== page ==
Orazio Attanasio is a Professor of Economics and Head of Department at University College London, and one of the Directors of the ESRC Centre for the Microeconomic Analysis of Public Policy and director of the Centre for the Evaluation of Development Policies ([email protected]) at the Institute for Fiscal Studies. He is a Research Associate at the National Bureau of Economic Research (NBER), a Senior Fellow at the Bureau for Research and Economic Analysis of Development and a Research Fellow at the Centre for Economic and Policy Research. In 2001 he was elected Fellow of the Econometric Society and in 2004 Fellow of the British Academy. In 2014 he was President of the European Economic Association, and is a member of the Council of the Royal Economic Society.

After obtaining a PhD at the London School of Economics, Orazio taught at Stanford University and the University of Bologna. He was also a National Fellow at the Hoover Institution at Stanford and visiting professor at the University of Chicago. He has been Managing Editor of the Review of Economic Studies, the Journal of the European Economic Association and Quantitative Economics.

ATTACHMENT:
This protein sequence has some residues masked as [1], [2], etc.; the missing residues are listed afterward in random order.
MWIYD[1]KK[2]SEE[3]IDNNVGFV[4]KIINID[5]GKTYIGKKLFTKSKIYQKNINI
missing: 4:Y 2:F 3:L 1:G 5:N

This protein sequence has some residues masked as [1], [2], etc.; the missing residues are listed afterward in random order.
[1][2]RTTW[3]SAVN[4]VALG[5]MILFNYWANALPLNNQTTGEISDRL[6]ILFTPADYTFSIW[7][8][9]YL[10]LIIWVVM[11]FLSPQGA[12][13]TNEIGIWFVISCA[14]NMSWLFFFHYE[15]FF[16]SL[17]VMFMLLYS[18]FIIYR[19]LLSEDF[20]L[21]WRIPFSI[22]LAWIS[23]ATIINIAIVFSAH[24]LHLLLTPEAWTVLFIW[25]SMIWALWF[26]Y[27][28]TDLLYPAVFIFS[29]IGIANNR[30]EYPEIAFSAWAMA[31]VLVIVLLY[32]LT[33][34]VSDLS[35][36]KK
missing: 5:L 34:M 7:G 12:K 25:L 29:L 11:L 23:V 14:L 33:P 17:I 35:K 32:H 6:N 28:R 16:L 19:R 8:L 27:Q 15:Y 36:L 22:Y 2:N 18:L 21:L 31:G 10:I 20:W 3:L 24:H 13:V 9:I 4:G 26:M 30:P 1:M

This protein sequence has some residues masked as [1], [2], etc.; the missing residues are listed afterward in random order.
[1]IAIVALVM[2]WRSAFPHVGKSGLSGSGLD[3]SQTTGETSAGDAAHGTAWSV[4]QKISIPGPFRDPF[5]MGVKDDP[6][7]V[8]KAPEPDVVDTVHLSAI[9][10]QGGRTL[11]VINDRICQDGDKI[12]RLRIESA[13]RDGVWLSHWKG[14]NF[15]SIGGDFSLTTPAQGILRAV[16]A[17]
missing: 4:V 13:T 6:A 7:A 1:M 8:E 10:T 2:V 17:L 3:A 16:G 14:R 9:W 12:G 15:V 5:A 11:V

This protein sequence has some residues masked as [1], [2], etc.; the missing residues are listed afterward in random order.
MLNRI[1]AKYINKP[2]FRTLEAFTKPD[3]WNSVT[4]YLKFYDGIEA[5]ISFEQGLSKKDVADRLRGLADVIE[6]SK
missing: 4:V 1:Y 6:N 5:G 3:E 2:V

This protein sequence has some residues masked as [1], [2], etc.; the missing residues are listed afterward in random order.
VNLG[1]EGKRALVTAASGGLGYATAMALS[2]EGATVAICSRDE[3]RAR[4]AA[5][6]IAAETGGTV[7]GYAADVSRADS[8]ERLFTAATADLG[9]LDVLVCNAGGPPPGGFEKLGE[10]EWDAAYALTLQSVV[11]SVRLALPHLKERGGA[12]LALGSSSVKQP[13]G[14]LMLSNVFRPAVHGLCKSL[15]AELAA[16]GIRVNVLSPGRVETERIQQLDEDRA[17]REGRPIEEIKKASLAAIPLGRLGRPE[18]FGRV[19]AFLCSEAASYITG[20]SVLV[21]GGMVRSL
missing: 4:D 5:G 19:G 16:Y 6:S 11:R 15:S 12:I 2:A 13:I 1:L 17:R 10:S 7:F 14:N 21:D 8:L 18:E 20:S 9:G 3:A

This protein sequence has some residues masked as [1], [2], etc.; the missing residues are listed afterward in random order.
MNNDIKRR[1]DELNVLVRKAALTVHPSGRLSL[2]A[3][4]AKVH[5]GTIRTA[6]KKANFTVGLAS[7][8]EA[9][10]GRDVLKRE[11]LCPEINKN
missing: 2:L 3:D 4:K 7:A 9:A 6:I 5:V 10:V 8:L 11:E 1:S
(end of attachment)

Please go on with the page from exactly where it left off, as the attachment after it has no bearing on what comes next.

Orazio’s research interests include: household consumption, saving and labour supply behavior; risk sharing; evaluation and design of policies in developing countries; human capital accumulation in developing countries; early years interventions; micro credit; measurement tools in surveys. He has carried out evaluations of education financing and access programmes, including large conditional cash transfers programs, the impact of scholarships on school enrolment and the effect of subjective expectations on the returns to education. Orazio’s policy-­‐‑focused work in Latin America includes: in Mexico, serving on the advisory board of “Progresa”, assessing the impact of a high school scholarship programme for the Ministry of Education, and evaluating “Jovenes con Oportunidades”; in Colombia, directing the evaluations of the conditional cash transfer programme and a training programme for unemployed youth; in Chile, assessing pension reforms and serving on the “Comisión Asesora Presidencial sobre el sistema de Pensiones”.

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Aggregating Elasticities: Intensive and Extensive Margins of Female Labour Supply

Paper Working paper | | Jun 2015

There is a renewed interest in the size of labour supply elasticities and the discrepancy between micro and macro estimates. Recent contributions have stressed the distinction between changes in labour supply at the extensive and the intensive margin. In this paper, we stress the importance of individual heterogeneity and aggregation problems.